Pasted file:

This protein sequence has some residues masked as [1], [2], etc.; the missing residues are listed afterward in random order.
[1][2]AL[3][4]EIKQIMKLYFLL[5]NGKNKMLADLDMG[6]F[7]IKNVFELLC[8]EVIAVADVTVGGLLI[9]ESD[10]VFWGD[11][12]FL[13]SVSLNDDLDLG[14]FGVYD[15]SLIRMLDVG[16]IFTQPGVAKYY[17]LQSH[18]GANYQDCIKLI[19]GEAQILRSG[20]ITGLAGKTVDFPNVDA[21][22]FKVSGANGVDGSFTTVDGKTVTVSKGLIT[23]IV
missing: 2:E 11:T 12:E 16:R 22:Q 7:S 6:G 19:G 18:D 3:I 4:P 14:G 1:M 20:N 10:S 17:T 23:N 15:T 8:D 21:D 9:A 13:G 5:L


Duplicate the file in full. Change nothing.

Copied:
This protein sequence has some residues masked as [1], [2], etc.; the missing residues are listed afterward in random order.
[1][2]AL[3][4]EIKQIMKLYFLL[5]NGKNKMLADLDMG[6]F[7]IKNVFELLC[8]EVIAVADVTVGGLLI[9]ESD[10]VFWGD[11][12]FL[13]SVSLNDDLDLG[14]FGVYD[15]SLIRMLDVG[16]IFTQPGVAKYY[17]LQSH[18]GANYQDCIKLI[19]GEAQILRSG[20]ITGLAGKTVDFPNVDA[21][22]FKVSGANGVDGSFTTVDGKTVTVSKGLIT[23]IV
missing: 2:E 11:T 12:E 16:R 22:Q 7:S 6:G 19:G 18:D 3:I 4:P 14:G 1:M 20:N 10:S 17:T 23:N 15:T 8:D 21:D 9:A 13:G 5:L